Henry Harteveldt is one of the smartest people I know. I cited his work in a regulatory comment I filed with the Department of Transportation a couple of months ago.
So I take it seriously when he calls me out on one of my posts.
Yesterday Delta made a big splash announcement about the rebranding of their cabins.
But as with the introduction of Sky Priority four years ago, they roll up a bunch of existing benefits and call is something exciting and new and generate a whole bunch of buzz (largely from outlets who don’t know there’s nothing new or better involved).
To be sure, it’s common to roll up several non-new things to make whatever is being announced sound like ‘news’. American’s announcement about lie flat transatlantic Boeing 757s and extra legroom seats on US Airways domestic narrowbodies was made to sound really big by billing it as $2 billion in investments — including all of the investments that were already being made, some of which are even in service already.
My point about Delta’s announcement was (and is) simply that:
- It’s sizzle, little change of substance. New seat covers are the biggest change. This was a much-hyped announcement, and there’s simply not much to it.
- The changes aren’t even unambiguously good for consumers. Delta’s Gold elites, who used to be able to confirm extra legroom economy seats at time of booking, will only be able to get the seats if still available 72 hours prior to departure.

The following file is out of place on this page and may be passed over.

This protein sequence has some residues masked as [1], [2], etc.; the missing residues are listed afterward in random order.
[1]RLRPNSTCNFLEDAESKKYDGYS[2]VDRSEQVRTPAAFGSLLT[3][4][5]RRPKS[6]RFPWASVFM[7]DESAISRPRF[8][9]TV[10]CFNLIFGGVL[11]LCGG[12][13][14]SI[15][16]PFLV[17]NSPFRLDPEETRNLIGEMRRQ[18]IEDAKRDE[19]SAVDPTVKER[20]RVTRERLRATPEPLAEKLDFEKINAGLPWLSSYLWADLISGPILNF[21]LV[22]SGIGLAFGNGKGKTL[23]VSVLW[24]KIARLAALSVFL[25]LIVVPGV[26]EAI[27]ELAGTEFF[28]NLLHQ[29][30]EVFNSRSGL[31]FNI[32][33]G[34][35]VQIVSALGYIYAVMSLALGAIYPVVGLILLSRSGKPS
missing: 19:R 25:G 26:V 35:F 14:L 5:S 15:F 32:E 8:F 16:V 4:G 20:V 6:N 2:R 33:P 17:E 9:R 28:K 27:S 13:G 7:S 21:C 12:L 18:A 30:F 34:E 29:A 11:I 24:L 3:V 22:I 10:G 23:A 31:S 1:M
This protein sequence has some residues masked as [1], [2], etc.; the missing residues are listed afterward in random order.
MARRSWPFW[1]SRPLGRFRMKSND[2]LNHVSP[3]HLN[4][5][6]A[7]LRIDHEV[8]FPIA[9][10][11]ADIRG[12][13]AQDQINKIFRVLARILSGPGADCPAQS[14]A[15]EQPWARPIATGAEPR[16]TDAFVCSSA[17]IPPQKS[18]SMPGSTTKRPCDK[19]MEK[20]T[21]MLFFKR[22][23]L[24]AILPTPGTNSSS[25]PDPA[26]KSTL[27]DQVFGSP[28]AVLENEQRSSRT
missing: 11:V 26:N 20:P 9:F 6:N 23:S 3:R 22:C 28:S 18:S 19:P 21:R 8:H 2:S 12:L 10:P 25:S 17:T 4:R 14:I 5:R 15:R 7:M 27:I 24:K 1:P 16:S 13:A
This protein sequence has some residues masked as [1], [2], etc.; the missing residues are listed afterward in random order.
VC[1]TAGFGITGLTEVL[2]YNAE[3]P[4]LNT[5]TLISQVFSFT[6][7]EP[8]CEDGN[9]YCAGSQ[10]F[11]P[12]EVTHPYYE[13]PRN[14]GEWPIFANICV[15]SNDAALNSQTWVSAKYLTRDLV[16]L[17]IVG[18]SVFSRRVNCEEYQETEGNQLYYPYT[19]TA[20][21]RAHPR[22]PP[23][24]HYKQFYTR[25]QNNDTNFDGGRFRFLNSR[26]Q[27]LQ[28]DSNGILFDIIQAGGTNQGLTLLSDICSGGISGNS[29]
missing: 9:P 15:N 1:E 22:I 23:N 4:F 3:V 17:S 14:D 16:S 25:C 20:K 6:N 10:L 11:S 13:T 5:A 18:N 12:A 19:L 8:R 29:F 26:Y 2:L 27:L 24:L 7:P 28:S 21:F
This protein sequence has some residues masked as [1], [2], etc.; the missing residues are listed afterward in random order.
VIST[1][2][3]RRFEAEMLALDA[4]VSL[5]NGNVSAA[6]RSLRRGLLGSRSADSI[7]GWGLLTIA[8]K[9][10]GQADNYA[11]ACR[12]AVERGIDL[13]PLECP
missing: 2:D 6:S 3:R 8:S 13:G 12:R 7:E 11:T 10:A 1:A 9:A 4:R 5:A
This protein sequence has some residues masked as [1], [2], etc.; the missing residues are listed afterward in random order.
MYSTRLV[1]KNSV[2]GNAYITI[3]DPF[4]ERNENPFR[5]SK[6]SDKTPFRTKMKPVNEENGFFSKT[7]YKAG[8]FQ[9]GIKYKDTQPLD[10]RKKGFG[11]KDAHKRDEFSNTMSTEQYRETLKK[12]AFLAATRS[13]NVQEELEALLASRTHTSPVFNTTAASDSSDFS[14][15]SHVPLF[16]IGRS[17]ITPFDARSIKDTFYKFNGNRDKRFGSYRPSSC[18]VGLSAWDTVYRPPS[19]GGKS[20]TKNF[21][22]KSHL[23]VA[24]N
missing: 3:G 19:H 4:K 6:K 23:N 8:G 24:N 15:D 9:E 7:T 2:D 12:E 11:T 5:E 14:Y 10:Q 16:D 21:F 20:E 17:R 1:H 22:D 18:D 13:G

- Delta will no longer be offering their 50,000 mile flyers, then, something that both United and American offer to their 50,000 mile flyers.
Of course, since United appears to manage by doing what Delta does, it’s entirely possible that United could quickly follow suit with this change!
I actually have no opinion on whether an airline ought to allow 50,000 mile flyers to confirm extra legroom economy seats for free at time of booking… whether the right customer segment to offer this to is 200,000 mile flyers or 25,000 mile flyers even. There’s data each program has that can inform a judgment on this that I do not have access to.
But the Delta announcement struck me as offering far less than it seemed to imply, and that to me is worth noting. It also seemed worth consumers understanding the change. Airlines will offer value propositions, and consumers will opt for those that work best for them. I love that Spirit Airlines exists, they offer their product and their value proposition, I don’t find it the most compelling one in the market for me.
I rarely feel badly for an airline, since whatever the proposition they offering is one they’ve chosen to put on offer. So I cannot subscribe to Henry’s take:
The programs themselves are profitable. Airlines are now, but they haven’t been over much of the past 15 years. It’s perfectly appropriate to determine a profit-maximizing bundle of offerings. I will say when I think that bundle is worth less than before, especially when it’s suggested that the bundle is worth more.
I’ll also say when a bundle seems incoherent, or perverse. That’s not the case here. It is the case with how US Airways treats its current ‘choice’ seating in economy.
- There’s no extra legroom.
- All elite members are charged.
US Airways 100,000 mile flyers get complimentary upgrades to first class. But if they want one of the choice economy seats that don’t even have more legroom, they have to pay. That’s odd.
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